April 21, 2004: From the Editor

These 1890s eating-club members seem to have enjoyed their meal, but Princetonians have long complained about the food. (Princeton University Archives)

Editing this issue, I recalled my first journalism job – as an intern at Good Housekeeping magazine in New York. Had the internship organizers ever seen my bedroom or tasted my cooking, they would have realized that this was a very poor match. But they did not, and so I spent the summer tasting casseroles, cookies, and quiches, and writing and editing blurbs about dishes I could neither prepare nor adequately describe.

When Brett Tomlinson proposed a story on the cuisine of Princeton, however, it seemed like a natural. In addition to being a talented writer, Tomlinson, a PAW associate editor, is a great cook who makes his own peppermint ice cream. To research the story, which appears in this issue, Tomlinson visited kitchens and dining rooms across the campus, sampling food and taking notes at each stop. At the Frist Campus Center, he tried pizza and sandwiches. At Quadrangle Club, he ate steak, fried calamari, and salad. At the Brown Co-op, he dined on a lamb dish served with a puree of nuts, a mixed-green salad with pine nuts and vegetables, and crepes with fruit, Nutella and honey – a meal that took the student chefs two hours to prepare. All of it was better than the meals of breaded chicken-patty sandwiches, beer-battered fried cauliflower, and iceberg-and-tomato salad that Tomlinson consumed in his own college days.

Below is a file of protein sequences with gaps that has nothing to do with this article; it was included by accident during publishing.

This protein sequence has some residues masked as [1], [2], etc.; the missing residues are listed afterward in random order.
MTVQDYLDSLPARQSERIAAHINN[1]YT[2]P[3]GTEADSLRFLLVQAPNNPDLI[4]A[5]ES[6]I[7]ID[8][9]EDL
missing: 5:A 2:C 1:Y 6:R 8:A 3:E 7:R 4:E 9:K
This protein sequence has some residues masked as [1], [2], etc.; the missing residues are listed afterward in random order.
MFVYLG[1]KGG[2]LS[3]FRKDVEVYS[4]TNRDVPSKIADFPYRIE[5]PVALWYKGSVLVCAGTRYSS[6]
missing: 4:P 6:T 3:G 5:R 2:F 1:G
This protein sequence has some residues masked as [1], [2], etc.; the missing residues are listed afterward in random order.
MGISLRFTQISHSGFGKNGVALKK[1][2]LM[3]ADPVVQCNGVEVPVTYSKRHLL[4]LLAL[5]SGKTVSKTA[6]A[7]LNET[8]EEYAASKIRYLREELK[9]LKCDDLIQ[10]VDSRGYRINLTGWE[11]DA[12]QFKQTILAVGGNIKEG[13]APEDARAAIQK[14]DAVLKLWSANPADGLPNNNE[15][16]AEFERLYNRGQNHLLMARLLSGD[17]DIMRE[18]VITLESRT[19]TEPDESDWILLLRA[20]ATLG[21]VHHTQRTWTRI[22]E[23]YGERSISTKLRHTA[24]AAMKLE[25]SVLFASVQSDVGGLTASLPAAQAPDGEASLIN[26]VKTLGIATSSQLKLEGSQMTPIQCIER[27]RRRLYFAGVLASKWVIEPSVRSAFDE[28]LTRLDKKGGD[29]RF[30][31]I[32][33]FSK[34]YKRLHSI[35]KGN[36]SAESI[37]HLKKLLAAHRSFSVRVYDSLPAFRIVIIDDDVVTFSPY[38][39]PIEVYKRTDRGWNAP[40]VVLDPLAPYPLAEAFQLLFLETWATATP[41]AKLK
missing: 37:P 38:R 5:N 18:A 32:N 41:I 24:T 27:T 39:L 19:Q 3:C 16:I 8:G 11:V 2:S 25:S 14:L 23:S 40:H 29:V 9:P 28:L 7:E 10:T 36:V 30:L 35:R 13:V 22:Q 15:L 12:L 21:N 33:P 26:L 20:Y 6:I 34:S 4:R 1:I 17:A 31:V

These days, the University serves about 2 million meals per year. And as they have since the earliest days, Princetonians still complain about them. But reviews are improving. Since he arrived on campus 12 years ago, Stu Orefice, the genial, food-loving director of dining services, has reorganized dining halls, replacing the traditional snake-lines with stations that grill and sauté to order. In the 1990s, he brought in more variety: things like wraps, specialty salad bars, and vegetarian dishes; more recently, he has overseen the opening of the food court in the Frist Campus Center (where the Mongolian barbecue joins more traditional deli, grill, and pizza stands), and introduced low-carb options, organic cereals, soy and rice milk, and black-bean burgers.

We also report on a Princeton food connection in another part of the world. Steven Kaplan ’63 hails from Brooklyn, but now spends half the year in Paris, where he has a unique role: He is an American who tells the French what to eat. This spring, he is releasing the first guide to traditional baguettes in French bakeries. His research required him to sample baguettes from more than half of the 1,200-plus small bakeries in Paris. (The Independent newspaper of London reports that Kaplan remains trim.) Kaplan is a connoisseur of the traditional, prewar baguette, not the standard white baguette that the French have been eating for the last 60 years. He is one of several bread enthusiasts who helped revive traditional French bread, leading the French government to honor him for his contributions to national culture. PAW freelancer Beth Saulnier reports that Kaplan gave his lowdown on great bread in English, but with a hearty French accent.


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